How do you tell the world your country is open and eager to exploit innovation?  Well, you can grant citizenship to a robot as Saudi Arabia has done.  This publicity stunt garnered worldwide headlines and reporting on the Future Investment Initiative, a conference in Riyadh, sponsored by Saudi rulers.   They had Sophia, the name of the robot, speak and answer questions.  It was a disembodied presentation and hardly lifelike, but the robot showed some facial expressions and human qualities.  One problem was around her eyes, which are lifeless and fixed.  The bulk of her expressions were around her mouth where she smiled and seemed to chew her lip.  She was fixed in place and could not move, which also contributed to the artificial nature of the presentation.  Still, as a new citizen of Saudi Arabia, she acquitted herself with her answers to questions from the moderator.  One wonders how she will be counted on a census form.

PR Challenge


The NAACP has advised African-American travelers to avoid American Airlines.  The rights organization has cited several incidents in which the airline's personnel have acted badly when dealing with black passengers.  American Airlines is upset over the advisory and publicly noted its disappointment.  It is now a PR challenge for the carrier to show the African-American community that it has no bias against any of its passengers.  This is more than messages to the media.  It extends to gate personnel and airplane staff who need to be sensitized to the situation.  One outcome is that airline personnel will "walk on eggshells": to avoid upsetting African-Americans. That is not desirable either.  All passengers should be treated equally without bias to any group.  What this calls for is training.  One hopes American Airlines is doing it.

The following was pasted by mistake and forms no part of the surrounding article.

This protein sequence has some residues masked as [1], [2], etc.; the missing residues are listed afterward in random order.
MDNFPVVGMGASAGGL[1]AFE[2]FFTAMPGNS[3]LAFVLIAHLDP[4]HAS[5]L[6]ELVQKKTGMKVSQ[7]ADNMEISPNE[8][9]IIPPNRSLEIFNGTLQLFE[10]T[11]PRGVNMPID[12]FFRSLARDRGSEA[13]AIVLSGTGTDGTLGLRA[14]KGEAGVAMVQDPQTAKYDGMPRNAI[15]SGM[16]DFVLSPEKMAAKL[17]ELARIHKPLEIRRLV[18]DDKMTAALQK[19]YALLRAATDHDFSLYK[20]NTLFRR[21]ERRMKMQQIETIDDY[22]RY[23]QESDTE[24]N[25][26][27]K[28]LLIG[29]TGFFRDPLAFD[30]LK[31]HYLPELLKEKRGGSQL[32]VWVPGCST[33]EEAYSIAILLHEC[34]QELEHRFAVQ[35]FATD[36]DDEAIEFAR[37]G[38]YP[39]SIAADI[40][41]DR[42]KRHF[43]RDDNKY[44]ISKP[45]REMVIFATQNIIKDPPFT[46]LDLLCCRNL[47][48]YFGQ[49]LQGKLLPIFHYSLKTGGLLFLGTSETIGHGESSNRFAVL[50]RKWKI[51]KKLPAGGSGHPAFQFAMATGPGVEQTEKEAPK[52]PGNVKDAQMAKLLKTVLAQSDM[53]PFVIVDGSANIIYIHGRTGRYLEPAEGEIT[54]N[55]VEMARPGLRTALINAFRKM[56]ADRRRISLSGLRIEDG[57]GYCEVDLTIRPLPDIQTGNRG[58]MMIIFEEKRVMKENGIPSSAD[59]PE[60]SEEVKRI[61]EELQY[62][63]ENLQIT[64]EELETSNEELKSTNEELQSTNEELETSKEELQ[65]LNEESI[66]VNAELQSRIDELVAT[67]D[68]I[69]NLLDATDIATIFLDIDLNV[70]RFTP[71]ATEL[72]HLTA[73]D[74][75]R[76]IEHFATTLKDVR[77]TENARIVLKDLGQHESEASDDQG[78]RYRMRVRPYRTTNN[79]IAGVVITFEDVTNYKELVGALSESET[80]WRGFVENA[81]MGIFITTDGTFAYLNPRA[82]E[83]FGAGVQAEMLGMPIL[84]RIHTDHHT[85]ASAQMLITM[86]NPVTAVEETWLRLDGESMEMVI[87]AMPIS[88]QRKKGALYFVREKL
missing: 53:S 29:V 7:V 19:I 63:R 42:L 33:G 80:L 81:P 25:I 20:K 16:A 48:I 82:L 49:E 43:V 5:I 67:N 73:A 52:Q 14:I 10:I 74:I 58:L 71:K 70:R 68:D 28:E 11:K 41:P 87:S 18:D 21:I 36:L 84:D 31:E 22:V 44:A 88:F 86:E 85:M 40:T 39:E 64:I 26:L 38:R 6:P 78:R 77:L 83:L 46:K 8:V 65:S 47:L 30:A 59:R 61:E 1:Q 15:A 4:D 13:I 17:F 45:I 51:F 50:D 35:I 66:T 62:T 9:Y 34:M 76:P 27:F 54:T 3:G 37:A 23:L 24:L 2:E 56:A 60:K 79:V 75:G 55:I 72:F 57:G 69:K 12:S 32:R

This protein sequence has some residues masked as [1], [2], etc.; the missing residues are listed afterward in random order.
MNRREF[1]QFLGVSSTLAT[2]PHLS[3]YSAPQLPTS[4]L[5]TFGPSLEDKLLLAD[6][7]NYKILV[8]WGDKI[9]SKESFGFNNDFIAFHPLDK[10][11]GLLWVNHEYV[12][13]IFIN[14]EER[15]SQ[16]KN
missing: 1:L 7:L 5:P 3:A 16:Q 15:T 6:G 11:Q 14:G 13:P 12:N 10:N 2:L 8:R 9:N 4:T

Power Vanishes


It is a truism that companies with great power in the marketplace might not stay there long.  We have two examples now - Nike and General Electric.  It is no overstatement to say both were fearsome competitors and unbeatable for decades.  Now, they are trying to find their way.  This happens because the world doesn't stay the same. As events evolve, companies must react and change with them or fall behind.  Nike's competitors have caught up with it.  General Electric, which was a bank under Jack Welch, ran into trouble in the 2008 financial meltdown and hasn't recovered since.  PR practitioners should keep these examples in mind when promoting their organizations.  It is dangerous to be too effusive.  Boasting is a ticket to humiliation eventually. Marketplace power vanishes as quickly as it came.

Classic Marketing


The family that sold OxyContin to the American public used classic pharmaceutical marketing techniques -- medical spokespersons, giveaways, detail men, studies, etc. There was nothing novel about the methods.  That the pills were addictive was de-emphasized in favor of pain management.  In fact, the drug was marketed as non-addictive for some time.  Purdue was able to get away with this fraudulent behavior because it is a private company with little public oversight other than the FDA.  The Food and Drug Administration failed to understand the dangers of the drug and let Purdue have free rein in selling the pills.  Now the US is in the middle of an addiction epidemic brought on by abuse of OxyContin.  It is serious and people are dying from overdoses across the US.  The lesson here is that pharmaceutical marketing in itself isn't bad, but the misuse of it can be devastating.

Clever PR


This is cute and clever PR.  KFC planted the references on Twitter and waited until someone would find it.  When they did, it provoked an explosion of media reporting, all positive and tickled by the genius behind 11 herbs and spices. There is plenty of room in social and traditional media for creative presentation, but it is not frequently used and many times it is me-too, following the lead of someone else.  Give KFC credit for developing the idea and acting on it.  It will be interesting to see what they try next.